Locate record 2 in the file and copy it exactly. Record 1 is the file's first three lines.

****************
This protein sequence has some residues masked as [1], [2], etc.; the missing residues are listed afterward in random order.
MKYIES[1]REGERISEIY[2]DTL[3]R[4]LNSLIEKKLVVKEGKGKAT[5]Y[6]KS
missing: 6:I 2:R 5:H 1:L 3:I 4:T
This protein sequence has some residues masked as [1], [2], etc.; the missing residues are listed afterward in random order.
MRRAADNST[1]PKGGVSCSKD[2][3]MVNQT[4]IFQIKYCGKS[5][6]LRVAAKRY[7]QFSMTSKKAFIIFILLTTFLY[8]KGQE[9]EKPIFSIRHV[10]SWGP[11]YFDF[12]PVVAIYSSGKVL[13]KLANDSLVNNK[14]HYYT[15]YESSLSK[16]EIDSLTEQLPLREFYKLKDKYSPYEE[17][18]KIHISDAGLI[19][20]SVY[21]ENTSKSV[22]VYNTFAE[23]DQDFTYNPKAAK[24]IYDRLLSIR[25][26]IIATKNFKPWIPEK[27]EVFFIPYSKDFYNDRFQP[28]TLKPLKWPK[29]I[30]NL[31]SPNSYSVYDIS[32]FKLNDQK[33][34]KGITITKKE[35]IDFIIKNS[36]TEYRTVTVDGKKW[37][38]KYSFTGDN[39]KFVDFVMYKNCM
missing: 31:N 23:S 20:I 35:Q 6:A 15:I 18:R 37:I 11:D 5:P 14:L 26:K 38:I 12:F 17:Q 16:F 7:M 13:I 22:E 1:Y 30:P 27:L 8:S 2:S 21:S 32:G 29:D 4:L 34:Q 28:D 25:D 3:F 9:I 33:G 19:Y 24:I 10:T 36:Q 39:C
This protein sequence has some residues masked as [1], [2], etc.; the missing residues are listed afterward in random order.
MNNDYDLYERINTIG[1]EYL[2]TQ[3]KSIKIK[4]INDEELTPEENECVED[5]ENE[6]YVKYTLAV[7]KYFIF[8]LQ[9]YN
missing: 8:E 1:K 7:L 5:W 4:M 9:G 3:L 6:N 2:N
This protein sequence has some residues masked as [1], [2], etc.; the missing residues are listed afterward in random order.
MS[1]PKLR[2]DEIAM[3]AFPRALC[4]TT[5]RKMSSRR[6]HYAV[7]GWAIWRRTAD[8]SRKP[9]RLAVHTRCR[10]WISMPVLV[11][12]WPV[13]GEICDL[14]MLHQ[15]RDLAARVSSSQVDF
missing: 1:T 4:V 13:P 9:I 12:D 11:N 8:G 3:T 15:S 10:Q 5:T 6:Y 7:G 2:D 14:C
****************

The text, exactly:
This protein sequence has some residues masked as [1], [2], etc.; the missing residues are listed afterward in random order.
MRRAADNST[1]PKGGVSCSKD[2][3]MVNQT[4]IFQIKYCGKS[5][6]LRVAAKRY[7]QFSMTSKKAFIIFILLTTFLY[8]KGQE[9]EKPIFSIRHV[10]SWGP[11]YFDF[12]PVVAIYSSGKVL[13]KLANDSLVNNK[14]HYYT[15]YESSLSK[16]EIDSLTEQLPLREFYKLKDKYSPYEE[17][18]KIHISDAGLI[19][20]SVY[21]ENTSKSV[22]VYNTFAE[23]DQDFTYNPKAAK[24]IYDRLLSIR[25][26]IIATKNFKPWIPEK[27]EVFFIPYSKDFYNDRFQP[28]TLKPLKWPK[29]I[30]NL[31]SPNSYSVYDIS[32]FKLNDQK[33][34]KGITITKKE[35]IDFIIKNS[36]TEYRTVTVDGKKW[37][38]KYSFTGDN[39]KFVDFVMYKNCM
missing: 31:N 23:S 20:I 35:Q 6:A 15:I 18:R 37:I 11:D 5:P 14:L 26:K 38:I 12:F 17:Q 16:F 7:M 13:I 22:E 1:Y 30:P 27:L 8:S 2:S 21:S 32:G 29:D 4:L 34:Q 28:D 25:D 3:F 9:I 33:G 19:Y 24:I 10:T 36:Q 39:C